How Disneyland cheats us all

We are a school with a culture affected highly by our close proximity to Disneyland, so it is only fair that I should be the one to spoil for all of you that “the happiest place on Earth” continually steals your money using simplistic tricks.

There is always a driving idea behind a business model. What you will find is that Disney goes by the slogan of, “Disney Parks, Where Dreams Come True.” In many advertisements you’ll find a general theme of the parks being a place where they intend for you to “make memories.” Around every corner there is a photo-op location with another character or an iconic landmark.

Photo courtesy of http://www.customerservicemanager.com

Photo courtesy of http://www.customerservicemanager.com

At Universal Studios, the theme seems to be focused on “the Universal Experience.” Their rides and attractions focus on giving an experience of being on a working film set or being completely immersed in a film. At Knott’s Berry Farm, you find that the focus is on thrills and rides. At non-Disney parks, you definitely don’t see close to the amount of opportunities to “make memories” as at Disneyland. I see friends, families, and couples feel the need to make an “obligatory Facebook post” of a picture of them in front of the famous castle. But is this truly obligatory? The answer is no… but they feel like they do because it’s the quintessential place to “make memories.”

The way theme parks are positioned is similar to the design of an app or video game. Many mobile apps use a design model called “free-to-play.” Developers make the initial download of the apps free from any charge. The basic features of the app are introduced to the user as they become comfortable with its uses. Then new features are introduced that are only available if money is paid. Many of you are likely be familiar with the free-to-play model. It has been doing wonders for many different companies for years. Disneyland uses free-to-play, but ironically, you start your “memory making” by paying 95 dollars for the cheapest tickets. It makes me uneasy that someone might feel dependent enough on making memories at this park to pay about half a grand for an average sized family to enter.

Photo courtesy of http://www.allclash.com/

Photo courtesy of http://www.allclash.com/

Once you’ve paid park admission, Disney uses park layout choices to make you spend more money. The first area you pass by is a collection of candy and toy shops. There are places to get exclusive foods and merchandise. It begs, “Come on! Just spend 10 more bucks!” and before you know it, you’ve spent 10 dollars… Three times… That’s $30 for you mathematicians out there.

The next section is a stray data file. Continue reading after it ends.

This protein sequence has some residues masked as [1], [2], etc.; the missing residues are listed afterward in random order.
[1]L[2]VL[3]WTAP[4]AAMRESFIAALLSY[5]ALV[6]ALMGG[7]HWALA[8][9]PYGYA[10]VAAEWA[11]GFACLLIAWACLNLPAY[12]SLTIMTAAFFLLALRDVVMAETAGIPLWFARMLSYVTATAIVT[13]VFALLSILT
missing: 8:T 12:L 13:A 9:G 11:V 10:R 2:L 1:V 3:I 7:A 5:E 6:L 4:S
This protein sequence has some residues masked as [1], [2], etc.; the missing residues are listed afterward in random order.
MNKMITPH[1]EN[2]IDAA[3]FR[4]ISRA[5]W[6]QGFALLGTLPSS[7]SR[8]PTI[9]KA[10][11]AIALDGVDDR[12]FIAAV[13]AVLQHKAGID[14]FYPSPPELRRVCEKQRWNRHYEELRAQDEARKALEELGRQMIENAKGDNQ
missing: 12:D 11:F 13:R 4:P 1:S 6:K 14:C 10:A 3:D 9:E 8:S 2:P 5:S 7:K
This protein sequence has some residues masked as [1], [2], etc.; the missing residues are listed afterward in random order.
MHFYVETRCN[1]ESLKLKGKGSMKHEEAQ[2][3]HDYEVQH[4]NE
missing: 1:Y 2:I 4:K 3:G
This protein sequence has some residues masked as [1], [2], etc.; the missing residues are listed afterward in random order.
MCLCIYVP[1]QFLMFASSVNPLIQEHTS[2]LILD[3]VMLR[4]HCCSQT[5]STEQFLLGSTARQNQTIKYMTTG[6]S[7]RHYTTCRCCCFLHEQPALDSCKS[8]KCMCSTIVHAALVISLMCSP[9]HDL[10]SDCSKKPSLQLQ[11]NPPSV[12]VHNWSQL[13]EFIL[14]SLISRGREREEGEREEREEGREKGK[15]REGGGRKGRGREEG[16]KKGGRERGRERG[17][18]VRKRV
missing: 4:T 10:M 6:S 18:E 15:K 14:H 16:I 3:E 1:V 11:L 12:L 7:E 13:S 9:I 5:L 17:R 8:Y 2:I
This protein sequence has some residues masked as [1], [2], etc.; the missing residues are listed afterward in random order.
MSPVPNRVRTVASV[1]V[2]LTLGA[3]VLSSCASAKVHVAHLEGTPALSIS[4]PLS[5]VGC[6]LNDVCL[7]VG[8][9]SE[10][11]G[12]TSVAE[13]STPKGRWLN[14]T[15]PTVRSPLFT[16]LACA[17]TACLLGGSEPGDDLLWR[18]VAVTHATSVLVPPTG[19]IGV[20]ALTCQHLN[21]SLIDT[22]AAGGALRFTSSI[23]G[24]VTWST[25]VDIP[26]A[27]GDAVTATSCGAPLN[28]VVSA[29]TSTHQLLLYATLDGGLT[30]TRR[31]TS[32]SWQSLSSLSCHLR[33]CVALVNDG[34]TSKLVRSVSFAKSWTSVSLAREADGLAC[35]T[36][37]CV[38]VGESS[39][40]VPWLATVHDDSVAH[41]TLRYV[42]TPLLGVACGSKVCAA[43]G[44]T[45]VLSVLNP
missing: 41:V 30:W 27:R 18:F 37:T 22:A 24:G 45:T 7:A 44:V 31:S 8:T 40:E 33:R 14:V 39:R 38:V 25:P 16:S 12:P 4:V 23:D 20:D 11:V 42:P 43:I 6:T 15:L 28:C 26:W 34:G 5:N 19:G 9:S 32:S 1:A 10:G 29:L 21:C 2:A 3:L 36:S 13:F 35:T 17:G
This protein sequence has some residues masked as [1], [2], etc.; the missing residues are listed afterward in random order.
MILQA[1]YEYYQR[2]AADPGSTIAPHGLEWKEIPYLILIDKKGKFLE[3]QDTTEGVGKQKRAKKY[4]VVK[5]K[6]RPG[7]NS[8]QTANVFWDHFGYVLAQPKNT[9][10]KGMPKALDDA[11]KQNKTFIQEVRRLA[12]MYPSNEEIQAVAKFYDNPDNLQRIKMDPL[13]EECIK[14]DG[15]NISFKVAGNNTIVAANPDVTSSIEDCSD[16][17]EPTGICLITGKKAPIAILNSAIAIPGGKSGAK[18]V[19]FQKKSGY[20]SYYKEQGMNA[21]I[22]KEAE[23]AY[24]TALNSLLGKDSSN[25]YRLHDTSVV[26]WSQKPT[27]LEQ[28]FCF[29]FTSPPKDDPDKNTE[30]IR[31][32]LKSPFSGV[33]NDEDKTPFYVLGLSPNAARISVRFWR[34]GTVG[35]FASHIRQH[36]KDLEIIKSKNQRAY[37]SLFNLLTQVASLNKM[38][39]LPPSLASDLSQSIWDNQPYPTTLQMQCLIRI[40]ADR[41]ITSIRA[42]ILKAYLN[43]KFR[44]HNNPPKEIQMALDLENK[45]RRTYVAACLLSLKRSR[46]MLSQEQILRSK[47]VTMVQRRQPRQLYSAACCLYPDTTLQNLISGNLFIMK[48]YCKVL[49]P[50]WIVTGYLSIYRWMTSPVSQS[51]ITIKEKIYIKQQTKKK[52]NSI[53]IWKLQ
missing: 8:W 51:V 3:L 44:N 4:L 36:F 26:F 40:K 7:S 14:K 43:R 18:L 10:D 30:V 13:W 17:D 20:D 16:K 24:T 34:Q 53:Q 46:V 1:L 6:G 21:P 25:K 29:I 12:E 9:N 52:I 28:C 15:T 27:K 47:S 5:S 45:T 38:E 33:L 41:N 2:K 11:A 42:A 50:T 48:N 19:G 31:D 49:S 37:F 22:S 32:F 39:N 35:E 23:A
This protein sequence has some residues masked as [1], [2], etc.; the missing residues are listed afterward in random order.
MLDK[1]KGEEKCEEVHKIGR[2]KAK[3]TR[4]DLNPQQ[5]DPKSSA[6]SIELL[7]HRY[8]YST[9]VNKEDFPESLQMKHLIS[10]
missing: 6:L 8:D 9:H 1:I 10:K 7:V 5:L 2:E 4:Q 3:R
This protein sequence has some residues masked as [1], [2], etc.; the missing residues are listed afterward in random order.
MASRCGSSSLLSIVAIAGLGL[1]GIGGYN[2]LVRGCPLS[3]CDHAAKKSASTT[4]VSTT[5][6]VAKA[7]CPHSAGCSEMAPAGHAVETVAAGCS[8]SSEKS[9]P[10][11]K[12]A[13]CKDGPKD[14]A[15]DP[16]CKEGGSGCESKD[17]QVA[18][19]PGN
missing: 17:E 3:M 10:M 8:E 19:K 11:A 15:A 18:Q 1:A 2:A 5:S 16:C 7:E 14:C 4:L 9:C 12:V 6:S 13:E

Let’s refer to this mentality as “three-quarter design.” The idea is to make you pay for three quarters of an experience and to make the last quarter and feeling of completeness tangible, you need to spend a bit more money. This model makes the initial payment feel much smaller than asking for all the money at once and rewards you psychologically for paying the last bit.

There are many examples at the Disneyland of three-quarter design. First, you have the single place to enter and exit the park. From most places in the park, it takes about 20 minutes to get to Downtown Disney and whatever extra time it takes to get food there. You end up spending over an hour outside the park. An average park day for a person might be around 12 hours. Three hours of meals is a quarter of that time. You would be lying to me if you wouldn’t be willing to pay for that extra quarter of time in the park.

Photo courtesy of http://www.adweek.com/

Photo courtesy of http://www.adweek.com/

Say you’re a huge Star Wars fanboy. Last time you were at Disneyland was before the Star Tours ride was revamped and you are pumped to strap yourself in and photo-op with Chewie. After all the excitement of the ride, you’re three quarters of the way there, but you’re not finished yet. Disney, knowing this, funnels you off the ride and directly into Star Wars gift shop heaven. Need that final quarter of satisfaction? Then buy a customized lightsaber.

Let’s get down to business (to defeat the Huns). Disney is just one of many companies that have used principles found in interactive design to profit or even simply create a more solid experience for consumers. My point here isn’t to scare people away from Disney theme parks, but rather to open eyes through what I personally know best, interactive design! It’s always okay to have fun and spend your money, but please keep things like this in the back of your mind day-to-day.

If you liked this article, feel free to check back every two weeks for some more opinions and reviews connecting to the game industry in one way or another. If you simply can’t wait for more, go onto chapmanradio.com and look up the weekly recordings of The Collegiate Gamer talk show. New episodes streamed live every Thursday at 10pm!

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